The Cahaba lily (Hymenocallis coronaria) is a type of spider lily native to sunny, fast-flowing shoals in the Cahaba, Black Warrior, Coosa, Tallapoosa and Chattahoochie River systems in Alabama and to a few rivers in Georgia and South Carolina. There are currently 70 documented populations of the plant, of which 46 are in Alabama.
The aromatic flower, which appears from mid-May to mid-June, is white, crown-shaped and approximately 3 inches in diameter. New blooms appear daily and are pollinated by Plebeian sphinx moths and Pipevine swallowtails. Once germinated, new seeds drop into the water where they form bulbs and lodge between rocks, ready to send up leaves and flowering shoots the next April.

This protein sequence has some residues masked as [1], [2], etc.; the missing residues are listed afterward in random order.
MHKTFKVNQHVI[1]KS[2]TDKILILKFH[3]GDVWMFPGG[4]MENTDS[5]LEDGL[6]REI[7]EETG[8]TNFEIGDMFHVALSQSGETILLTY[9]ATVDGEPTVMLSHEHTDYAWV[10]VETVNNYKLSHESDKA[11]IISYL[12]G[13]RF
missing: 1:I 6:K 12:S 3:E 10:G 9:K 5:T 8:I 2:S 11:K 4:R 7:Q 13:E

Because the Cahaba lily's habitat is restricted to shallow, free-flowing shoals it has been threatened by the damming of large rivers for hydroelectric power as well as by silt and deposits from mining, industry and construction.
- Davenport, L. J. (January 30, 2007) "Cahaba Lily" Encyclopedia of Alabama beta version - accessed July 10, 2007
- Velasco, Anna (June 1, 2008) "A Cahaba lily by any other name would smell so sweet." Birmingham News